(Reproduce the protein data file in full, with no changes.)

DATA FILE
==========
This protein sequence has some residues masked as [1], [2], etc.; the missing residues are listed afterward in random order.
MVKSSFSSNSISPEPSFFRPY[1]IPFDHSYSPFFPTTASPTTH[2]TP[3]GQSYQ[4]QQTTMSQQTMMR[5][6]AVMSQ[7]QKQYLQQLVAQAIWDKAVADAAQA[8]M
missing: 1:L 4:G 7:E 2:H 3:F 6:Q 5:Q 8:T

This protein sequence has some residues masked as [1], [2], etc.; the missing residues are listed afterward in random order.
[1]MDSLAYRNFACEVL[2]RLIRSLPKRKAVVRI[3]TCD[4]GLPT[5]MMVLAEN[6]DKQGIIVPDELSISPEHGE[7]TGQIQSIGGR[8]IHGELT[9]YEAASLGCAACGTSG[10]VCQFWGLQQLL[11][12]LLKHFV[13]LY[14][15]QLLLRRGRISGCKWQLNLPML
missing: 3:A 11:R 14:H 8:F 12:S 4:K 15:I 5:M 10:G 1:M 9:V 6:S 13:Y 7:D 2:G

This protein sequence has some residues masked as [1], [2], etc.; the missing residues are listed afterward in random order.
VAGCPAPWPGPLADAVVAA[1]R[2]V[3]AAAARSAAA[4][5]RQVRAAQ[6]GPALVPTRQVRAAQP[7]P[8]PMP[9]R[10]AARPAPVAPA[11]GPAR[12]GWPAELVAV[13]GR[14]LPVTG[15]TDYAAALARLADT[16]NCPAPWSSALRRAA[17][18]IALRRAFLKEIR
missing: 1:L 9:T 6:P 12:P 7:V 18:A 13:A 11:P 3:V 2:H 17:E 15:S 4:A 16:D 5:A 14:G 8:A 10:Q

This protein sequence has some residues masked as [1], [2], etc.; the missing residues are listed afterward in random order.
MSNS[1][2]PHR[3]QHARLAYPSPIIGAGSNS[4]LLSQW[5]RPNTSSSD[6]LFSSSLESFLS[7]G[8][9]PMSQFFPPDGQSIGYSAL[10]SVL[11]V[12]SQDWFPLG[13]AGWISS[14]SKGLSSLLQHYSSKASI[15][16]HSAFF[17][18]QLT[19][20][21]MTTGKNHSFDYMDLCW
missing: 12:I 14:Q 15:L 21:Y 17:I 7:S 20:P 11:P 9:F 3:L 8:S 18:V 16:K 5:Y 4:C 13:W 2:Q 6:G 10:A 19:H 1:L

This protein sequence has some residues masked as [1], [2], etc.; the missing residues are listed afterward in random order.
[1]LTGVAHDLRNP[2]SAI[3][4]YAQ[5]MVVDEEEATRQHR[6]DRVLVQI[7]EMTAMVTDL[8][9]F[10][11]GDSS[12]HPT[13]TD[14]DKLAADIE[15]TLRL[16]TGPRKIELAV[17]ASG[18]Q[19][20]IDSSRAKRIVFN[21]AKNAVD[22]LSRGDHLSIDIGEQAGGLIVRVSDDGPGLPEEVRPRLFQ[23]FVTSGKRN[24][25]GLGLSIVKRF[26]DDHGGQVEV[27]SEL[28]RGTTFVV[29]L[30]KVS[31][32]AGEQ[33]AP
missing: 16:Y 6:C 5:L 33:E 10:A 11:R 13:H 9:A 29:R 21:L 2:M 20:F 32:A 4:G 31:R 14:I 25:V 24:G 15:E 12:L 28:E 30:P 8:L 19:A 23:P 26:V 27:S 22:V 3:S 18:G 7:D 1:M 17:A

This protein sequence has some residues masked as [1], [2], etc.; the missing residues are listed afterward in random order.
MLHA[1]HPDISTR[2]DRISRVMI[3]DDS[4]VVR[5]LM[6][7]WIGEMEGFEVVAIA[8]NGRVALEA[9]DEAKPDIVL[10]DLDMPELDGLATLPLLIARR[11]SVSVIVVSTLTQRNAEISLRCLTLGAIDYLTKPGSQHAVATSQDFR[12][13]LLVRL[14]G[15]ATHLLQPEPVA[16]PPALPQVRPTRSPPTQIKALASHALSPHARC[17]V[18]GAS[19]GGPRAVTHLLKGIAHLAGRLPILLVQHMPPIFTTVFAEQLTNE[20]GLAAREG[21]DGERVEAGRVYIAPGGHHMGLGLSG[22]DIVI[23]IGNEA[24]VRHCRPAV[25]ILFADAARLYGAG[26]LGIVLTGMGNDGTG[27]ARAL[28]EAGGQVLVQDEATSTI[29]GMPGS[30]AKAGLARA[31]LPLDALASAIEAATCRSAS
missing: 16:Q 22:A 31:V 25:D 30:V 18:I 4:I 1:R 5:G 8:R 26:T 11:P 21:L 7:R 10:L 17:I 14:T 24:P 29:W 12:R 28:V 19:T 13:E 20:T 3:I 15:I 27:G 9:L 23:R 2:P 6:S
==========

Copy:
This protein sequence has some residues masked as [1], [2], etc.; the missing residues are listed afterward in random order.
MVKSSFSSNSISPEPSFFRPY[1]IPFDHSYSPFFPTTASPTTH[2]TP[3]GQSYQ[4]QQTTMSQQTMMR[5][6]AVMSQ[7]QKQYLQQLVAQAIWDKAVADAAQA[8]M
missing: 1:L 4:G 7:E 2:H 3:F 6:Q 5:Q 8:T

This protein sequence has some residues masked as [1], [2], etc.; the missing residues are listed afterward in random order.
[1]MDSLAYRNFACEVL[2]RLIRSLPKRKAVVRI[3]TCD[4]GLPT[5]MMVLAEN[6]DKQGIIVPDELSISPEHGE[7]TGQIQSIGGR[8]IHGELT[9]YEAASLGCAACGTSG[10]VCQFWGLQQLL[11][12]LLKHFV[13]LY[14][15]QLLLRRGRISGCKWQLNLPML
missing: 3:A 11:R 14:H 8:F 12:S 4:K 15:I 5:M 10:G 1:M 9:V 6:S 13:Y 7:D 2:G

This protein sequence has some residues masked as [1], [2], etc.; the missing residues are listed afterward in random order.
VAGCPAPWPGPLADAVVAA[1]R[2]V[3]AAAARSAAA[4][5]RQVRAAQ[6]GPALVPTRQVRAAQP[7]P[8]PMP[9]R[10]AARPAPVAPA[11]GPAR[12]GWPAELVAV[13]GR[14]LPVTG[15]TDYAAALARLADT[16]NCPAPWSSALRRAA[17][18]IALRRAFLKEIR
missing: 1:L 9:T 6:P 12:P 7:V 18:A 13:A 11:P 3:V 2:H 17:E 15:S 4:A 16:D 5:A 14:G 8:A 10:Q

This protein sequence has some residues masked as [1], [2], etc.; the missing residues are listed afterward in random order.
MSNS[1][2]PHR[3]QHARLAYPSPIIGAGSNS[4]LLSQW[5]RPNTSSSD[6]LFSSSLESFLS[7]G[8][9]PMSQFFPPDGQSIGYSAL[10]SVL[11]V[12]SQDWFPLG[13]AGWISS[14]SKGLSSLLQHYSSKASI[15][16]HSAFF[17][18]QLT[19][20][21]MTTGKNHSFDYMDLCW
missing: 12:I 14:Q 15:L 21:Y 17:I 7:S 20:P 11:P 9:F 3:L 8:S 18:V 16:K 5:Y 4:C 13:W 2:Q 6:G 10:A 19:H 1:L

This protein sequence has some residues masked as [1], [2], etc.; the missing residues are listed afterward in random order.
[1]LTGVAHDLRNP[2]SAI[3][4]YAQ[5]MVVDEEEATRQHR[6]DRVLVQI[7]EMTAMVTDL[8][9]F[10][11]GDSS[12]HPT[13]TD[14]DKLAADIE[15]TLRL[16]TGPRKIELAV[17]ASG[18]Q[19][20]IDSSRAKRIVFN[21]AKNAVD[22]LSRGDHLSIDIGEQAGGLIVRVSDDGPGLPEEVRPRLFQ[23]FVTSGKRN[24][25]GLGLSIVKRF[26]DDHGGQVEV[27]SEL[28]RGTTFVV[29]L[30]KVS[31][32]AGEQ[33]AP
missing: 16:Y 6:C 5:L 33:E 10:A 11:R 13:H 9:A 29:R 21:L 2:M 20:F 32:A 4:G 31:R 14:I 25:V 24:G 15:E 12:L 28:E 30:P 8:L 19:A 23:P 26:V 27:S 22:V 3:S 18:G 7:D 1:M 17:A

This protein sequence has some residues masked as [1], [2], etc.; the missing residues are listed afterward in random order.
MLHA[1]HPDISTR[2]DRISRVMI[3]DDS[4]VVR[5]LM[6][7]WIGEMEGFEVVAIA[8]NGRVALEA[9]DEAKPDIVL[10]DLDMPELDGLATLPLLIARR[11]SVSVIVVSTLTQRNAEISLRCLTLGAIDYLTKPGSQHAVATSQDFR[12][13]LLVRL[14]G[15]ATHLLQPEPVA[16]PPALPQVRPTRSPPTQIKALASHALSPHARC[17]V[18]GAS[19]GGPRAVTHLLKGIAHLAGRLPILLVQHMPPIFTTVFAEQLTNE[20]GLAAREG[21]DGERVEAGRVYIAPGGHHMGLGLSG[22]DIVI[23]IGNEA[24]VRHCRPAV[25]ILFADAARLYGAG[26]LGIVLTGMGNDGTG[27]ARAL[28]EAGGQVLVQDEATSTI[29]GMPGS[30]AKAGLARA[31]LPLDALASAIEAATCRSAS
missing: 16:Q 22:A 31:V 25:D 30:V 18:I 4:I 1:R 5:G 8:R 26:T 11:P 21:L 7:R 10:L 17:I 14:T 24:P 29:W 12:R 28:V 19:T 13:E 20:T 3:I 15:I 27:G 9:L 23:R 2:P 6:S